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From Leader to Laggard: Is it Time to Bet Against the U.S. Dollar?

The U.S. dollar has been one of the world's strongest currencies in the first part of 2010, posting double-digit gains through the end of May.

And little wonder. The Greek debt crisis continues to threaten Europe's overall health, and could unleash an entirely new contagion on the rest of the global economy. Then there's China, - the engine of world growth during much of the financial crisis - which now appears to face the near-term triple threat of slowing growth, accelerating inflation and workplace unrest. Add in concerns about commodity prices and global debt levels and it's easy to see why currency investors have sought the safe haven of the U.S. dollar.

In short, it appears that "everybody" knows the greenback is the best choice for safety, quality and security.

But is that really the case? To me, the dollar is looking more and more like a colossal short that could wind up being one of the biggest moneymakers of the year for traders gutsy enough to take a stand.

To see why the dollar could roll over - and to see how to play it - please read on ...

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China's Exports Surprise Contradicts the Critics

Chinese exports in May posted a 50% gain over last year, blowing away estimates and suggesting that the risk of a Chinese economic slowdown is overblown, Reuters reported, citing anonymous sources.

China's official export numbers will be reported tomorrow (Thursday) as part of broader trade data, but had been expected to rise 32% year-over-year after recording 30.5% growth in April.

Chinese economic figures are often leaked widely in markets and government circles ahead of their official release, and are sometimes subject to last-minute revisions.

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Is the Plunge in Commodities a Bear Market Signal for Stocks?

The biggest slump in commodity prices since 2008 is undermining confidence on Wall Street and fueling speculation that a new bear market has been born.

Despite forecasts for accelerating economic growth and higher prices, commodities, with the notable exception of gold, are taking a big hit.

The Journal of Commerce (JOC) Commodity Index that tracks the growth rate of steel, cattle hides, tallow and burlap plunged 57% in May, the most since October 2008 - something that gave analysts a sense of déjà vu.

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These Five Inflation Plays Will Provide Protection and Profits

Inflation hawks have been warning since 2008 that the spurt of U.S. money creation that began at the end of that year would spark a surge in consumer-price inflation.

And yet the consumer price index (CPI) statistics remain quiet - not giving ammunition to the deflationary camp, but making "inflationists" look silly, as well. Now, however, it is becoming obvious that inflation will soon arrive. But this time it is sneaking in through the back door - courtesy of our emerging-market trading partners.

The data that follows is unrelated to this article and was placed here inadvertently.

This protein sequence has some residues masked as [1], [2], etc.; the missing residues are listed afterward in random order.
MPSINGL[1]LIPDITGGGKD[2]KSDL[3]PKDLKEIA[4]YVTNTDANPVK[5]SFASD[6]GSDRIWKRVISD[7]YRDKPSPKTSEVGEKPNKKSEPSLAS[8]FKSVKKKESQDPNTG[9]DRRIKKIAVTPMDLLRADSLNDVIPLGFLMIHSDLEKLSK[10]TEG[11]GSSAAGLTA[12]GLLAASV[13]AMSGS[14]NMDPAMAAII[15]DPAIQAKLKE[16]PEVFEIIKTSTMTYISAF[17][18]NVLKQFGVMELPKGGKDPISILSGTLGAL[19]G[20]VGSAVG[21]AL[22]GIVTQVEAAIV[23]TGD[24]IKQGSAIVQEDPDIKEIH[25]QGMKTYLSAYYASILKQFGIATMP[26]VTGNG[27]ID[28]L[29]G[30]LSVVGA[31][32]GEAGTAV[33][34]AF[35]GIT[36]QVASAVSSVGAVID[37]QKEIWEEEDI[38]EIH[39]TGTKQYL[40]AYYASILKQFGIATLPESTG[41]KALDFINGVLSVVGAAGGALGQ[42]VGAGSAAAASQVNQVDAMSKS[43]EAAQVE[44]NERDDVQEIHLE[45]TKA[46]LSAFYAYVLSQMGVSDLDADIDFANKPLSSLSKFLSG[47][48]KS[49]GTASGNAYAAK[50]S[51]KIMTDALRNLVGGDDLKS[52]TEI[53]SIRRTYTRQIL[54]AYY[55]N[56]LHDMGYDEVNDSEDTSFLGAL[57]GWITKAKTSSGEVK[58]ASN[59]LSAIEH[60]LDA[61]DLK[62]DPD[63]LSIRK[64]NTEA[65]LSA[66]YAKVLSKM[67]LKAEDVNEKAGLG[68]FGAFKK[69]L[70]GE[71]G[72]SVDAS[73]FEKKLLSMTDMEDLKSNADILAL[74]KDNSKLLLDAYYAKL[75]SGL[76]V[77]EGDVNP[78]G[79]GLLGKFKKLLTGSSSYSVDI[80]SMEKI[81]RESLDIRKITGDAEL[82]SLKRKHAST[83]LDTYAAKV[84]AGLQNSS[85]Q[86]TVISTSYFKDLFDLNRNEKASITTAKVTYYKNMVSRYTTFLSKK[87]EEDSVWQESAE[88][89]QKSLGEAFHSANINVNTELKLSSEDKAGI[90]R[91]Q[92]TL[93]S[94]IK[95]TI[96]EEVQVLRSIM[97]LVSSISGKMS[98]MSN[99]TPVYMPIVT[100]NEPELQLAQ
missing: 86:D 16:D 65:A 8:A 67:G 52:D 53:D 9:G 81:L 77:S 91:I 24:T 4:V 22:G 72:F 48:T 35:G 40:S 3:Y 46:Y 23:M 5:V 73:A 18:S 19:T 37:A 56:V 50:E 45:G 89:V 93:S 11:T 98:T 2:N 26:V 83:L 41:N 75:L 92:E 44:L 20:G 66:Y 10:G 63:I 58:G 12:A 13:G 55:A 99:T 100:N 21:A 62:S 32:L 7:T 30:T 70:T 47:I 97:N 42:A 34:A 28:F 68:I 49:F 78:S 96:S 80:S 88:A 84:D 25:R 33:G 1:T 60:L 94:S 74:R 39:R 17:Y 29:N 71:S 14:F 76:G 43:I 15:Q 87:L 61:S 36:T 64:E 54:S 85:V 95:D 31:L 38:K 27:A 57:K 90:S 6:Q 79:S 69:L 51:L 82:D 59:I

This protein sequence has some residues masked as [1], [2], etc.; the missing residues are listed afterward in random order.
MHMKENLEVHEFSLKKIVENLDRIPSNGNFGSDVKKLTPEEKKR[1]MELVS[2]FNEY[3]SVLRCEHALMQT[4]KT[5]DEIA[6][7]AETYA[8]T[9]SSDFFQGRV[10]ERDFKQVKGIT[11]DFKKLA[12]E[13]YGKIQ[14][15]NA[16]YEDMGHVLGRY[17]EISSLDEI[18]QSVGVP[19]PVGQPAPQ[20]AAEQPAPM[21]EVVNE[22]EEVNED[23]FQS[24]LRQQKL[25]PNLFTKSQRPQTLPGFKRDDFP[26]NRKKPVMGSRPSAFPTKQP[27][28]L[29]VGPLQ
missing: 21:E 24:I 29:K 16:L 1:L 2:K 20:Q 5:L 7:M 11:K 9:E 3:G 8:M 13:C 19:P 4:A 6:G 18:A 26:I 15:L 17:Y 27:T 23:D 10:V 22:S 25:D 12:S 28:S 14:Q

Fortunately, there are some very clear steps that investors can take to protect themselves from this expected inflationary surge.

To learn about five investments that can battle inflation even as they fatten your portfolio, please read on...

Global Airline Industry Rebounds, Will See Profit in 2010 From Recovering Economy

The International Air Transport Association (IATA) yesterday (Monday) raised its airline industry outlook and now expects airlines to post a $2.5 billion profit in 2010, recovering from two years of ailing business.

The IATA said increasing passenger travel, a climb in cargo trade, and effective cost cutting measures will contribute to accelerating the industry's rebound.

"The global economy is recovering from the depths of the financial crisis much more quickly than could have been anticipated. Airlines are benefiting from a strong traffic rebound that is pushing the industry into the black," IATA Director General Giovanni Bisignani said.

Previous industry predictions forecast a $2.8 billion loss. However the IATA revised its expectations for passenger traffic and cargo volume. Passenger traffic will grow 7.1% this year, up from the IATA's original prediction of 5.6%, and cargo volume will grow by 18.5%, up from the earlier estimate of 12%. Total revenue for the industry will be about $545 billion, up 13% from $483 billion in 2009, the group said.

Moody's Investors Service upgraded the industry's outlook Monday to stable from negative, saying they "expect profitability in the global airline sector to improve as we gain distance from the 2009 trough of the recession."

Bisignani cautioned that the recovery is fragile and that labor unions must prepare for more budget reductions.

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Top Profit Plays for a Defensive-Investing Portfolio

Prussian military theorist Carl von Clausewitz once said that "the best defense is a good offense." Although that bit of wisdom has been used everywhere from the battlefield to the gridiron, it could just as easily be deployed as part of a "defensive investing" strategy.

And in today's markets - whipsawed by worries emanating from virtually every major market around the globe - a defensive-investing plan needs to include protective stops, inverse funds, high-yielding dividend shares, "sin stocks, and investments in oil and other value-storing commodities," Keith Fitz-Gerald, the best-selling author who is Money Morning's chief investment strategist, said in an interview this week.

With the world markets in flux, Fitz-Gerald sat down with Money Morning Executive Editor William Patalon III to talk about defensive-investing strategies. What follows is the full text of that interview.

For the full text of the interview, please read on...

Global Recovery Gaining Momentum, but Obstacles Remain

The Organization for Economic Cooperation and Development (OECD) announced yesterday (Wednesday) that it has lifted its economic growth outlook, but warned that governments must enforce strict fiscal policies to sustain the global recovery and balance global expansion.  

The OECD reported that the combined economy of its 31 members would grow 2.7% this year and 2.8% in 2011. Troubles of debt-plagued developed economies will be offset by the rapid economic growth of emerging markets. The numbers have been revised upward from November predictions of 1.9% growth in 2010 and 2.5% growth in 2011.

The OECD estimated global gross domestic product (GDP) would rise 4.6% this year and 4.5% in 2011, up from the previous expectation of 3.4% and 3.7%, respectively.

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Why the Yuan Won't Be an Issue at the U.S. China Summit